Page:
In 1970, the buzz in Hollywood was about the romantic movie Love Story. The movie was nominated for 7 Academy Awards and made stars and household names of the young actors Ryan O’Neal and Ali MacGraw. Even if you haven’t seen the movie or don’t have it in your Netflix queue, you have most likely heard the famous line that MacGraw’s character uttered early in the film: “Love means never having to say you’re sorry.”
Now, I was preteen when I first heard this line and even then it didn’t sound quite right. Granted, I didn’t know much about relationships and romance but I had done enough wrong to those that I loved to detect a flaw in the logic—despite the poetry of the line. Sadly, I must dispute the words of philosopher William James who once said: “There’s nothing so absurd that if you repeat it often enough, people will believe it.” Unfortunately, given the power of pop culture and pop psychology, I think that many have embraced this absurd and convenient retort, especially those who have trouble with mea culpa.
I was reminded again of this line a few days ago when I came across a book by Gary Chapman and Jennifer Thomas called: The Five Languages of Apology: How to Experience Healing in All Your Relationship. You may be familiar with Chapman from his many books on “the five love languages” where he asserts that we generally like to receive love in one of five ways: acts of service, receiving gifts, words of affirmation, quality time or physical touch. The problem is that we usually give love in the manner that we like to receive it and this may not be the right love language for one that we are seeking to love. In short, it’s the receiver, not the giver, who determines if an act is loving.
In any case, Chapman and Thomas have developed a similar model for the language of apology. They argue, rather convincingly, that an apology, just like giving love, is not really effective unless it’s expressed in terms appropriate for the receiver. Below are the languages of apology that they have discovered:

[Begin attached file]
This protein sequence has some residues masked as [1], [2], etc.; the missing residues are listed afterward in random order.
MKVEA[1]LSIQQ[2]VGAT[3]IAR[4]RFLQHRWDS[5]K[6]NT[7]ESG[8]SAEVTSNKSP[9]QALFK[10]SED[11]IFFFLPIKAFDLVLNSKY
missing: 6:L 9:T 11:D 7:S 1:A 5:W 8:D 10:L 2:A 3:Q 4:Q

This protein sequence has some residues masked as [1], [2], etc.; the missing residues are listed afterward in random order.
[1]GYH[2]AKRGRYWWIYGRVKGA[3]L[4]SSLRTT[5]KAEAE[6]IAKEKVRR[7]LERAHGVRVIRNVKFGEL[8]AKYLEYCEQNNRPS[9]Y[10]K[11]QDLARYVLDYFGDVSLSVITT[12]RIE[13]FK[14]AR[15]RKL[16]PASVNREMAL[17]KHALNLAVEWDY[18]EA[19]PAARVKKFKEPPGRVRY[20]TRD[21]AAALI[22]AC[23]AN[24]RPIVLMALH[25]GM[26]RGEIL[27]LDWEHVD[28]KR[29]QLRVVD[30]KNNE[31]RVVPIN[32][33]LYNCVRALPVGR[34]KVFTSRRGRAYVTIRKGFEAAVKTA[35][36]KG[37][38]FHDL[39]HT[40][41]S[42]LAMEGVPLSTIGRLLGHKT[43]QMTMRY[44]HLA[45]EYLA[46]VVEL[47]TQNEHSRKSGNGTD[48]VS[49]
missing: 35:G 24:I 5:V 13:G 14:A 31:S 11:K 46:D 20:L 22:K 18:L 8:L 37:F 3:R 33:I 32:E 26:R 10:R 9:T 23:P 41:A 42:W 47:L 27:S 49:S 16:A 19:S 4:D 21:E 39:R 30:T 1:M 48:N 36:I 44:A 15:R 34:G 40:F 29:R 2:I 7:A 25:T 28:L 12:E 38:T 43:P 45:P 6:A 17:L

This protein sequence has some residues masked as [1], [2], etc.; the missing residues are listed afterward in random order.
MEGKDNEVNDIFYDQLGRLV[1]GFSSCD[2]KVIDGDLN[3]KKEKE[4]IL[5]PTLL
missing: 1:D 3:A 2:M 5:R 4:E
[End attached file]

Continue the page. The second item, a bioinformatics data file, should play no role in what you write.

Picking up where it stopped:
- Expressing regret: “I’m sorry” may be the first words expressed in this apology language but you will need to clearly express what you are sorry for. For example, if you inappropriately spoke harshly to one of your kids and this is their language, you will need to be specific and say, “I am sorry that I lost my temper and raised my voice at you.”
- Accepting responsibility: This apology begins with the words “I was wrong” and then explains what was wrong with your behavior. For example, you would say to your spouse that you were wrong for not planning well enough to get home in time to pick up your children from school.
- Making restitution: This apology language is focused on “making it right.” So, if you forget someone’s birthday, and this is his or her language, you can’t just say that you’re sorry. With a person who speaks this language, what they really want to know is “Do you still love me? and making restitution helps assure them that you do.
- Genuinely expressing a desire to change your behavior: This apology needs to be linked to a plan to keep the behavior from occurring again. If this is a loved one’s apology language, in their world, apologizing without a sincere desire and demonstrated behavior to change is not apologizing at all.
- Requesting forgiveness: For someone who speaks this language, the words “Will you please forgive me?” are critical. In their mind, if you are sincere, you will ask to be forgiven.
I really believe that Chapman and Thomas are on to something here. A “love story” without apologies only happens in the movies. Indeed, love means always having to say you are sorry. Ironically, the title of the Love Story theme song, which won an Academy Award for best musical score, is “Where Do I Begin?” If you want to restore and/or maintain relationships with your spouse, the mother of your child, or your children, I suggest that you begin with an apology.